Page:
An ongoing dialogue on HIV/AIDS, infectious diseases,
October 29th, 2016
Are Antibiotics Useful for Small Skin Abscesses? Now There’s an Answer
Let’s start with the clinical controversy, one that’s been bouncing around Emergency Rooms, outpatient practices, postgraduate courses, and medical journals for years. Specifically, are antibiotics helpful for skin abscesses that are adequately drained?
It’s still debated since of course most patients with this annoying problem will get better on their own provided the drainage is adequate. What do the antibiotics add, if anything?
Now, thanks to a superb clinical trial presented this past week in New Orleans at the annual IDWeek Meeting, we have some answers.
And though the study is important, there’s a good chance you don’t know about it, even if you attended IDWeek. First, just like the last time this group presented results of a different trial on at a national meeting, the abstract presentation took place in front of a only a handful of meeting participants.
Second, even if you wanted to come see the presentation, you might have been stymied by the vast travel distances inside the New Orleans Convention Center, which must be one of the longest indoor spaces on the planet. Safe to say that no one who attended this meeting finished a day with fewer than 10,000 steps, unless they brought along their hoverboards or Segways. Sometimes it felt like I was walking half the way to Baton Rouge.
(For the record, that first study ended up being a major paper in the esteemed New England Journal of Medicine. Justice!)
Anyway, here are some of the details of this new study:
- Adults and children with small skin abscesses were eligible provided they weren’t immunocompromised, diabetic, or systemically ill.
- They all underwent abscess drainage and cultures.
- Participants were randomized 1:1:1 to receive TMP/SMX, or clindamycin, or placebo for ten days. (Glad they followed the Golden Rule.)
- 786 subjects enrolled (505 adults and 281 children) at several sites around the country.
- 67% had positive cultures for Staph aureus; 74% of these isolates were MRSA.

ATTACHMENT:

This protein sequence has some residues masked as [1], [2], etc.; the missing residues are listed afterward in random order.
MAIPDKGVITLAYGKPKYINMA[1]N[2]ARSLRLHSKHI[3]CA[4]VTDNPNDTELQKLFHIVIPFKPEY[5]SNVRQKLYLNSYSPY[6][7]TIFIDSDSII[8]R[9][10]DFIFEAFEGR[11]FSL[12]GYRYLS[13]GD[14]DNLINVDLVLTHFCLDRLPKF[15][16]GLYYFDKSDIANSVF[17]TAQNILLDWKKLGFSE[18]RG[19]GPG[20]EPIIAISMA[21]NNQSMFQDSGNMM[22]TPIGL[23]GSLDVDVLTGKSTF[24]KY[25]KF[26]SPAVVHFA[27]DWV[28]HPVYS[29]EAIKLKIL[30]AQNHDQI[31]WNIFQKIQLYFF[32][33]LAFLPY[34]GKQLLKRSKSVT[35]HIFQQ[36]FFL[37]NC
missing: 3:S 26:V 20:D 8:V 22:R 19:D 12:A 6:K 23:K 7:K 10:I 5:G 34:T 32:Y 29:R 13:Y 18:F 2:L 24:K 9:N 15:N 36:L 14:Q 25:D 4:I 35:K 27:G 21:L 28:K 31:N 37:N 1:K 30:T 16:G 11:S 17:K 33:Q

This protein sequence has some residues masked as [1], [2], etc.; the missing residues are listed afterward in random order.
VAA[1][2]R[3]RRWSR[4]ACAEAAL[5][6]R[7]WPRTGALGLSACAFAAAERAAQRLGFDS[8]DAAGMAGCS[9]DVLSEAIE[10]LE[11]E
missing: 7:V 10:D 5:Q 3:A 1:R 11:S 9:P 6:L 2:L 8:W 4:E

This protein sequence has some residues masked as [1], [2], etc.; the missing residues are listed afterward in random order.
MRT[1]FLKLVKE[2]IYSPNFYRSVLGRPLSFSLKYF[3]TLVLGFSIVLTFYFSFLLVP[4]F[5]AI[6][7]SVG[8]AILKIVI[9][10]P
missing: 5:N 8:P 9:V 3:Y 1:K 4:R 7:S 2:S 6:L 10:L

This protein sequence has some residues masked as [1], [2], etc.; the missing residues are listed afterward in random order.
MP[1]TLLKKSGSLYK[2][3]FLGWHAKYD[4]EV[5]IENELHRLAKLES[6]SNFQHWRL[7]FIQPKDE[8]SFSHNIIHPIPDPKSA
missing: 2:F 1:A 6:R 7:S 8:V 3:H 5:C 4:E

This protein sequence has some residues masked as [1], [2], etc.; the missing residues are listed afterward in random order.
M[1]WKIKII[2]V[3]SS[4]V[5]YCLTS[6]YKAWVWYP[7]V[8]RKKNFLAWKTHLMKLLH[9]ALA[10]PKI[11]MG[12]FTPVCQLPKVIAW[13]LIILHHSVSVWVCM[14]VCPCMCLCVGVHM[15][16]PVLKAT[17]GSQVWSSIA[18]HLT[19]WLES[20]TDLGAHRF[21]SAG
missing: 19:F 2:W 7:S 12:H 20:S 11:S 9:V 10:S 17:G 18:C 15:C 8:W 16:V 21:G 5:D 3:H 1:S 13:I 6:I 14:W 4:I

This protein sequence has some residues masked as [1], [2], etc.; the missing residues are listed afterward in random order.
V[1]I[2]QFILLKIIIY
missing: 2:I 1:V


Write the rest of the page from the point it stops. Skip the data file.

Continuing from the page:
- At a 10-day post-therapy visit, cure of infection was seen in 83.1% and 81.7% of clindamycin and TMP/SMX treated patients respectively — both significantly better than placebo (68.9%).
- TMP/SMX was better tolerated than clindamycin, with adverse event rates of 11% (TMP/SMX) and 22% (clindamycin). Placebo was 12.5% (guess that’s the “nocebo” effect). There were no cases of C diff or severe rashes.
- Clindamycin-treated patients had fewer relapses than those receiving TMP/SMX.
The droll presenter, Dr. Robert Daum, and the senior author, Dr. Chip Chambers, made a couple of other interesting observations. First, if the culture grew a Staph aureus resistant to clindamycin, responses were reduced. The good news is that this resistance was observed in only around 5% of isolates, a much lower percentage than typically seen in Staph aureus from hospitalized patients.
Second, if cultures were negative for staph, response rates were similar between all three treatment arms — meaning you could potentially stop antibiotics in select patients based on culture results (though important caveat, this strategy wasn’t tested).
The results of this study add to a growing body of evidence that antibiotics do in fact improve outcomes even for drained skin abscesses, swinging the pendulum further back in the direction of using them for this indication. Whether you and your patient think that this net 10-15% increase chance of cure is worth the risks of antibiotics will probably depend on the case — but at least now we have the data to make an informed decision.
And boy, do my feet hurt.